A bipedal dinosaur about the size of a German shepherd has been crowned the all-time headbutt champion of the world by Canadian boffins.
Researchers in Alberta, following extensive analysis of the skulls of various species which are known to indulge in headbutting, say that the herbivorous pachycephalosaur Stegoceras validum had the winning bonce. Modern species which routinely go noggin-on-noggin to settle disputes were simply nowhere against the advanced design features sported by the short two-legged prehistoric contender.
Llamas and giraffes are particularly soft puffs, according to Dr Eric Snively, one of the experts who carried out the cranium-clash research. A llama could easily crack its skull against that of another, and giraffes' efforts plainly aren't serious at all.
“If giraffes do manage to butt heads, they can knock each other out because their anatomy isn’t built to absorb the collision as well as something like muskox or big horn sheep.”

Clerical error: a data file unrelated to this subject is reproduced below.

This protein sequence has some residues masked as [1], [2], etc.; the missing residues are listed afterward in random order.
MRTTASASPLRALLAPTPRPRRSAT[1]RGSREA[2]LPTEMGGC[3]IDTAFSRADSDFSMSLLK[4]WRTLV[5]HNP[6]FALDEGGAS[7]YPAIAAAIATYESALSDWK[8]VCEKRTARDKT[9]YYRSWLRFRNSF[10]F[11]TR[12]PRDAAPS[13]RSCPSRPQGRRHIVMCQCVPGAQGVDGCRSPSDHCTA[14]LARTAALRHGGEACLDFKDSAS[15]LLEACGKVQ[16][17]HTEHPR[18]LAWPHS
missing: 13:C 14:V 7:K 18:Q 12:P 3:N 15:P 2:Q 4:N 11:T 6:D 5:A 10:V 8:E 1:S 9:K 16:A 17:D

Even horny sheep, however, would stand little chance if transported back in time to the favourite pub of Stegoceras validum, there to spill his pint or inadvertently find his lady in their field of vision. Though small, the ancient biped would emerge from any head-to-head encounter in fine shape.
“It’s pretty clear that although the bones are arranged differently in the Stegoceras, it could easily withstand the kinds of forces that have been measured for the living animals that engage in head-butting," says Snively's associate Dr Jessica Theodor. Theodor believes that the primitive bean-battlers, like many modern day species, would knock noggins in disputes over females.
Snively and Theodor's paper Common functional correlates of head-strike behavior in the pachycephalosaur Stegoceras validum (Ornithischia, Dinosauria) and combative artiodactyls is published in PLoS One. ®